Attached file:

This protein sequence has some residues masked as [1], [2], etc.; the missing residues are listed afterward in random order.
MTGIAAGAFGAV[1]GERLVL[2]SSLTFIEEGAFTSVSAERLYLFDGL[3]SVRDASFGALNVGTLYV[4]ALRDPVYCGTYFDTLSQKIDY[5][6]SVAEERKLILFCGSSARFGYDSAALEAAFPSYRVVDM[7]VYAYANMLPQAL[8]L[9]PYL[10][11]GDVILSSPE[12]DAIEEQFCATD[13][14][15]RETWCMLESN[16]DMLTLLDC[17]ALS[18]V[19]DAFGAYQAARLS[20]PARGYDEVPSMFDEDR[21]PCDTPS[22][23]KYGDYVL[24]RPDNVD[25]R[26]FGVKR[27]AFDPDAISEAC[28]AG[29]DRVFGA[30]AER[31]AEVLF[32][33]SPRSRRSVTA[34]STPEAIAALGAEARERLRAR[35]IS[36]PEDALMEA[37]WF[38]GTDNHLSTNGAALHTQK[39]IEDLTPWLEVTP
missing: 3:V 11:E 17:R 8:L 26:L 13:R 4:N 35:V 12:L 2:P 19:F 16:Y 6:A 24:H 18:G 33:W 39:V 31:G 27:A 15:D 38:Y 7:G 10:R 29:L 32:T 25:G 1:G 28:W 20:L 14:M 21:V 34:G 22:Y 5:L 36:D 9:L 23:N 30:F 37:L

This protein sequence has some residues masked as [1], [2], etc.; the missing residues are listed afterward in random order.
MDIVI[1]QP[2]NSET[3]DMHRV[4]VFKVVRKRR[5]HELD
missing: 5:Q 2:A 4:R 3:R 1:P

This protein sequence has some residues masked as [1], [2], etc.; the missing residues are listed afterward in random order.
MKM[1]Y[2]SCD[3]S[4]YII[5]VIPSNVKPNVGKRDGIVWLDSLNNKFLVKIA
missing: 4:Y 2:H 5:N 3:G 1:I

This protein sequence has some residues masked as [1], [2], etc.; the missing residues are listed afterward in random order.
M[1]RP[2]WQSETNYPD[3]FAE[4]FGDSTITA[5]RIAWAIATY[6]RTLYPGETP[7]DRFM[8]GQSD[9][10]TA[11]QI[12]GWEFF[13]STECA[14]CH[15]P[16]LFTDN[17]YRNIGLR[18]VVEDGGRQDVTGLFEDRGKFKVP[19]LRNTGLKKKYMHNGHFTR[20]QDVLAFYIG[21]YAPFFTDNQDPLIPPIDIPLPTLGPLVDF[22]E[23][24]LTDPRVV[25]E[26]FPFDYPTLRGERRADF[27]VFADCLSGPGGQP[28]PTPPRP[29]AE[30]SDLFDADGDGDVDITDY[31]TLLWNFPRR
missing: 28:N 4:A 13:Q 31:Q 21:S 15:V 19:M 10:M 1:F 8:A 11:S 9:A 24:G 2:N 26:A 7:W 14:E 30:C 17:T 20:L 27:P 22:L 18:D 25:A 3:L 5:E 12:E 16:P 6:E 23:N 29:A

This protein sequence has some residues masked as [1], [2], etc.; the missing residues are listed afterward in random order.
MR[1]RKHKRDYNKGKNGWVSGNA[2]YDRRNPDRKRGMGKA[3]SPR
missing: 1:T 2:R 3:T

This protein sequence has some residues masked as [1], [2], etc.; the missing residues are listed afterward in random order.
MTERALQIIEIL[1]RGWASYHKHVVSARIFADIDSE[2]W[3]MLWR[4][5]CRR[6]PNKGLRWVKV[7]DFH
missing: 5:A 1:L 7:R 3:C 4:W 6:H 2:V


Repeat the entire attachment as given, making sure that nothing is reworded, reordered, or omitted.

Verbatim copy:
This protein sequence has some residues masked as [1], [2], etc.; the missing residues are listed afterward in random order.
MTGIAAGAFGAV[1]GERLVL[2]SSLTFIEEGAFTSVSAERLYLFDGL[3]SVRDASFGALNVGTLYV[4]ALRDPVYCGTYFDTLSQKIDY[5][6]SVAEERKLILFCGSSARFGYDSAALEAAFPSYRVVDM[7]VYAYANMLPQAL[8]L[9]PYL[10][11]GDVILSSPE[12]DAIEEQFCATD[13][14][15]RETWCMLESN[16]DMLTLLDC[17]ALS[18]V[19]DAFGAYQAARLS[20]PARGYDEVPSMFDEDR[21]PCDTPS[22][23]KYGDYVL[24]RPDNVD[25]R[26]FGVKR[27]AFDPDAISEAC[28]AG[29]DRVFGA[30]AER[31]AEVLF[32][33]SPRSRRSVTA[34]STPEAIAALGAEARERLRAR[35]IS[36]PEDALMEA[37]WF[38]GTDNHLSTNGAALHTQK[39]IEDLTPWLEVTP
missing: 3:V 11:E 17:R 8:L 26:L 13:R 4:N 35:V 12:L 2:P 19:F 16:Y 6:A 24:H 18:G 33:W 39:V 31:G 27:A 15:D 38:Y 7:G 10:R 29:L 32:T 25:G 1:G 28:W 20:L 14:M 21:V 34:G 22:Y 5:L 36:D 9:L 23:N 30:F 37:L

This protein sequence has some residues masked as [1], [2], etc.; the missing residues are listed afterward in random order.
MDIVI[1]QP[2]NSET[3]DMHRV[4]VFKVVRKRR[5]HELD
missing: 5:Q 2:A 4:R 3:R 1:P

This protein sequence has some residues masked as [1], [2], etc.; the missing residues are listed afterward in random order.
MKM[1]Y[2]SCD[3]S[4]YII[5]VIPSNVKPNVGKRDGIVWLDSLNNKFLVKIA
missing: 4:Y 2:H 5:N 3:G 1:I

This protein sequence has some residues masked as [1], [2], etc.; the missing residues are listed afterward in random order.
M[1]RP[2]WQSETNYPD[3]FAE[4]FGDSTITA[5]RIAWAIATY[6]RTLYPGETP[7]DRFM[8]GQSD[9][10]TA[11]QI[12]GWEFF[13]STECA[14]CH[15]P[16]LFTDN[17]YRNIGLR[18]VVEDGGRQDVTGLFEDRGKFKVP[19]LRNTGLKKKYMHNGHFTR[20]QDVLAFYIG[21]YAPFFTDNQDPLIPPIDIPLPTLGPLVDF[22]E[23][24]LTDPRVV[25]E[26]FPFDYPTLRGERRADF[27]VFADCLSGPGGQP[28]PTPPRP[29]AE[30]SDLFDADGDGDVDITDY[31]TLLWNFPRR
missing: 28:N 4:A 13:Q 31:Q 21:S 15:V 19:M 10:M 1:F 8:A 11:S 9:A 24:G 2:N 26:A 7:W 14:E 30:C 17:T 20:L 27:P 22:L 18:D 25:A 3:L 5:E 12:E 16:P 6:E 23:N 29:A

This protein sequence has some residues masked as [1], [2], etc.; the missing residues are listed afterward in random order.
MR[1]RKHKRDYNKGKNGWVSGNA[2]YDRRNPDRKRGMGKA[3]SPR
missing: 1:T 2:R 3:T

This protein sequence has some residues masked as [1], [2], etc.; the missing residues are listed afterward in random order.
MTERALQIIEIL[1]RGWASYHKHVVSARIFADIDSE[2]W[3]MLWR[4][5]CRR[6]PNKGLRWVKV[7]DFH
missing: 5:A 1:L 7:R 3:C 4:W 6:H 2:V